Friday, 29 July 2011

Looking for inspiration? Then get thee to the local museum!

The local museum is an institution to cherish... when was the last time you visited yours? It could well be when you were dragged there by an over enthusiastic history teacher when you were in Year 5. If that's the case it's definitely time to go back. That's because museums are a frequently overlooked source of visual delight and inspiration. The best are also packed with more strangeness than you can wave a stick at and that's got to be a good enough reason to visit!

Museums, like shops, are subject to all kinds of design fashions and fads - play areas for the under threes, interactive exhibits, etc. - but many untouched gems still survive with their Victorian mahogany display cases and hand written exhibit labels intact and a pleasant 'musty' smell in the air.

Lecturer Tony Peart (33) loves to seek out these forgotten gems up and down the country.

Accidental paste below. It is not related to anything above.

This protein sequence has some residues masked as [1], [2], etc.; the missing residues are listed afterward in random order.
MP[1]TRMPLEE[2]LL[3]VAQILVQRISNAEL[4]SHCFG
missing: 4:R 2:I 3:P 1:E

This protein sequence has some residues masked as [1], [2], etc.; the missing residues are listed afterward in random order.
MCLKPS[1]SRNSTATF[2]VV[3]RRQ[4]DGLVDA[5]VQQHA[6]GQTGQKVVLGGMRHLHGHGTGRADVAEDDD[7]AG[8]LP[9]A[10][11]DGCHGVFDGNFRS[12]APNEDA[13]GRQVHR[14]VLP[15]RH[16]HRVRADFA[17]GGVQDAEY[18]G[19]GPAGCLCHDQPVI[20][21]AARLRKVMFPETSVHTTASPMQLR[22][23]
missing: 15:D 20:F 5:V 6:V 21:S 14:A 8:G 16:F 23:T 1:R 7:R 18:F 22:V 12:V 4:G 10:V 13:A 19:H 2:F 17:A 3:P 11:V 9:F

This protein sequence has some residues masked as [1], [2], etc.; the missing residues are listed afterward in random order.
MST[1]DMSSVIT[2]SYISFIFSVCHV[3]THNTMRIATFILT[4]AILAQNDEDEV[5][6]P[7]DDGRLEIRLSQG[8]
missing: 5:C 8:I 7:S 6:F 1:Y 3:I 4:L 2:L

Last week he ticked off quite a few...

  • High Wycombe (mostly chairs - but that's good because he likes chairs)
  • Amersham (one room in a tiny house)
  • Saffron Walden (unsurprisingly big on the saffron trade and pargeting)
  • Banbury (in a new building but with spectacular views of a canal junction)
  • Oxford (Ashmolean, Museum of Natural History, Pitt Rivers)

The Pitt Rivers is a truly remarkable place. It lurks in an atmospheric, semi-twilight state as an annexe to the Museum of Natural History and unlike most museums is not arranged by culture, geography or date. It's simply arranged by subject (e.g. superstition, the face, the human figure etc.) This leads to some outstanding and surprising visual juxtapositions.

What follows are just a few of the snaps he took, but hopefully they will whet your appetite to seek out the gems hidden in your own local museum.

We'd also like to see and hear about your museum and its contents (the stranger the better) so please drop us a line at:

grillust at cumbria dot ac dot uk

and we'll post them here.

The Pitt Rivers

African Masks

African fetish figure

Japanese Noh mask

Michael Jackson?

Jack White and Meg

Tuesday, 19 July 2011

we like these. summer specials

Summer, energy, youth, life, fun, friends, drizzle.

A Great Illustrator Comes to Carlisle - A Must See!